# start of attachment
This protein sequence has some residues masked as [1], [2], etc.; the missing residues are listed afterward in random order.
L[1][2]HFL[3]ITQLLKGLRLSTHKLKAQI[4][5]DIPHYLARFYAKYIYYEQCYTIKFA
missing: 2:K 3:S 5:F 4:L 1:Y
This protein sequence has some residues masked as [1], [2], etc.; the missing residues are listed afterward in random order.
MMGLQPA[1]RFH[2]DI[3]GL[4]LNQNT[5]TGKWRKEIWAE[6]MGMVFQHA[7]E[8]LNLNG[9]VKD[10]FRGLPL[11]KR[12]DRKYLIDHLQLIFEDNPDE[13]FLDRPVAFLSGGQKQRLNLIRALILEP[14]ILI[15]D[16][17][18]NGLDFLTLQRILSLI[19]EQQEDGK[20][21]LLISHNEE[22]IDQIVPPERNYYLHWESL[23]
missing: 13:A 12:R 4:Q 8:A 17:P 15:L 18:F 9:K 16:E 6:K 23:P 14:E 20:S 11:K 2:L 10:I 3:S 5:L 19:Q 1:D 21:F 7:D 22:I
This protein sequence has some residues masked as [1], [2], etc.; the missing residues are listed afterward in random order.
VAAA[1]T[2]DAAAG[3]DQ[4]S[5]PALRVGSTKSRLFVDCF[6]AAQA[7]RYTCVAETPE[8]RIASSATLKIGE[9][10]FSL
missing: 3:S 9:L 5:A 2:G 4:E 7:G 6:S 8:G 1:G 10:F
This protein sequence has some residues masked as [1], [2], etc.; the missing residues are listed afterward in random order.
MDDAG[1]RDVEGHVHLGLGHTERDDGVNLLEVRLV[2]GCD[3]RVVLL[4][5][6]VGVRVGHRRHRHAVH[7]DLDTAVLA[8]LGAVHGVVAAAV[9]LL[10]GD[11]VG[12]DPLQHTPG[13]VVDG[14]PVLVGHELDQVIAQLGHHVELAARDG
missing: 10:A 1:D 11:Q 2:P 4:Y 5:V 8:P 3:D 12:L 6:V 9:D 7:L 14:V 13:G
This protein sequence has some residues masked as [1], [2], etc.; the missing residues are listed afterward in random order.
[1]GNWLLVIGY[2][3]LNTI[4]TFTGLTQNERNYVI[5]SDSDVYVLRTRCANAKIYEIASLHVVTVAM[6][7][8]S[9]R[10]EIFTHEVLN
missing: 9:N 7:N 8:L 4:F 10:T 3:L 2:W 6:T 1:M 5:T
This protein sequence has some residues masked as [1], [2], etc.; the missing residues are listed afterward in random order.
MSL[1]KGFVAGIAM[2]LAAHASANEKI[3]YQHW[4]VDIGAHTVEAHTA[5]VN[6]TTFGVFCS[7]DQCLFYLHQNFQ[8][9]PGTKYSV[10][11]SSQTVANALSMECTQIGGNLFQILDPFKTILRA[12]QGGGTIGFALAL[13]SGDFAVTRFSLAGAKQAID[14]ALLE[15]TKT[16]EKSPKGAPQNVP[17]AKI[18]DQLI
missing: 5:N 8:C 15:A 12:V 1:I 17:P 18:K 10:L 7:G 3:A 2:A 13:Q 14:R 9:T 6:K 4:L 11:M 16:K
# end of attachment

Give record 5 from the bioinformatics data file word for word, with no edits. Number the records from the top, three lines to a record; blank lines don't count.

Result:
This protein sequence has some residues masked as [1], [2], etc.; the missing residues are listed afterward in random order.
[1]GNWLLVIGY[2][3]LNTI[4]TFTGLTQNERNYVI[5]SDSDVYVLRTRCANAKIYEIASLHVVTVAM[6][7][8]S[9]R[10]EIFTHEVLN
missing: 9:N 7:N 8:L 4:F 10:T 3:L 2:W 6:T 1:M 5:T